Prime Minister Narendra Modi on Friday hailed the measures to cut corporate tax as “historic” and listed out how the measures would help the Indian economy, including providing “a great stimulus to Make in India”.

The prime minister’s remarks came after Finance Minister Nirmala Sitharaman announced reductions in corporate tax rates for domestic companies and new manufacturing firms in a fresh bid to boost economic growth earlier in the day.

“It will give a great stimulus to Make In India, attract private investment from across the globe, improve competitiveness of our private sector, create more jobs and result in a win-win for 130 crore Indians,” Modi said. He added that the steps announced in the last few weeks proved that the government was “leaving no stone unturned” to make the country a lucrative place for business, increase opportunities for all sections of society and therefore work towards the $5-trillion economy goal.

Sitharaman had announced that Indian companies will have an option to pay income tax at a rate of 22% if they do not avail of any other incentive or exemptions. New domestic manufacturing companies can pay 15% corporate tax with the same condition, if they are incorporated on or after October 1, 2019, and start production no later than March 31, 2023.

The Centre will also give up revenue of Rs 1.45 lakh crore per year, the finance minister said. The move was lauded by Union minister Piyush Goyal and Reserve Bank of India Governor Shaktikanta Das, who said it was a bold step and highly positive for the economy.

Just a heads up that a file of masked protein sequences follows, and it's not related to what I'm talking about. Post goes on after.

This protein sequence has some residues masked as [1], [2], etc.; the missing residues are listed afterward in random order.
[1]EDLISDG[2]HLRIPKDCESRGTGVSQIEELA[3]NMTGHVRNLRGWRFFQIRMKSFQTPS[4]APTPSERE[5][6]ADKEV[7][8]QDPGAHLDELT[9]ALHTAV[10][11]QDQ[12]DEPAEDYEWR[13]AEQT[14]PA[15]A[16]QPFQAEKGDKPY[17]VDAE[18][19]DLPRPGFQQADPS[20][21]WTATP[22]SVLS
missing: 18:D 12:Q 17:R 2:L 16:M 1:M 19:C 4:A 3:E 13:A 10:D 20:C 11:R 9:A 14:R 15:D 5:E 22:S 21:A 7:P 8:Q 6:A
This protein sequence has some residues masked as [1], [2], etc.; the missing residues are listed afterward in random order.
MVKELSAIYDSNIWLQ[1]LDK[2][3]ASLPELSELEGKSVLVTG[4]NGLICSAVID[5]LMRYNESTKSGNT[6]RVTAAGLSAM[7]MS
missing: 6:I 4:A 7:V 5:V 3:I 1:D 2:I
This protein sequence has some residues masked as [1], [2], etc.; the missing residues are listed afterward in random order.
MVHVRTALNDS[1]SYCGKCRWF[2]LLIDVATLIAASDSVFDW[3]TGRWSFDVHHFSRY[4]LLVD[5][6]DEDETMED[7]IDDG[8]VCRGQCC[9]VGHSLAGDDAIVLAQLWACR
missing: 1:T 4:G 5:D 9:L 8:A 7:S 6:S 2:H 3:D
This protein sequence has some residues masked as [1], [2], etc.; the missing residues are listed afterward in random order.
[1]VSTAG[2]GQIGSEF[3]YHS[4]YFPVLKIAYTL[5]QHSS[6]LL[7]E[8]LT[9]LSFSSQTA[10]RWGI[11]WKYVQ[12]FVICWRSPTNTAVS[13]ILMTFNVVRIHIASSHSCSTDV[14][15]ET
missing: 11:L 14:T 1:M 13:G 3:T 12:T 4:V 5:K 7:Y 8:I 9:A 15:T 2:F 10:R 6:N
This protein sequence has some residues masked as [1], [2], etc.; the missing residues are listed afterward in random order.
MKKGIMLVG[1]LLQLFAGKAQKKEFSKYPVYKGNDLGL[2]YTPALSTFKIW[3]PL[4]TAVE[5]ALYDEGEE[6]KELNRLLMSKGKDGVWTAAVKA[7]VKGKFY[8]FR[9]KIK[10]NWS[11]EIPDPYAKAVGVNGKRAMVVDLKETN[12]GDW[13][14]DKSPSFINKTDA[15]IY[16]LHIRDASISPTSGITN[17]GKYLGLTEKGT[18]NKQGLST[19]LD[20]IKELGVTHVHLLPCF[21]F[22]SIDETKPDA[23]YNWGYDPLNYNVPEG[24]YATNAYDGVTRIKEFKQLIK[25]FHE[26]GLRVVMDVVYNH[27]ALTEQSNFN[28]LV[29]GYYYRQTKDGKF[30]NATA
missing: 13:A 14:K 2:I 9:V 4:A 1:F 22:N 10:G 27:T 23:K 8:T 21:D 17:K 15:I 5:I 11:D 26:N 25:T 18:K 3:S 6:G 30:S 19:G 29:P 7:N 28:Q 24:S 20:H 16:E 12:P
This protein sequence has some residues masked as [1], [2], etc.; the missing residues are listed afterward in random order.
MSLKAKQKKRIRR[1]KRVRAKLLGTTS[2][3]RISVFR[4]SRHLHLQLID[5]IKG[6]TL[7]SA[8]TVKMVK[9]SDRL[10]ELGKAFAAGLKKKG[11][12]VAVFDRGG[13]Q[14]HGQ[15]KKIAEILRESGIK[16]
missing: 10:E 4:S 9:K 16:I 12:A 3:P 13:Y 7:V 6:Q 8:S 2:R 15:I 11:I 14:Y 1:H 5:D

Within minutes of the announcement, the benchmark share indices surged more than 4%, with the BSE Sensex rising over 1,650 points at one stage. The previous big announcements in recent weeks were an attempt to boost private sector investment and bring increased stability into the banking system through several public sector bank mergers. Another, on September 14, included a Rs 50,000-crore export incentive scheme and a Rs 10,000-crore special window to provide last mile funding for unfinished housing projects.

The country’s economic growth rate had dipped to 5% in the April-June quarter, the lowest in over six years. Core sectors, including automobiles and manufacturing, witnessed a progressive slowdown in growth in the last few months due to weakened consumer demand and dearth of investments.

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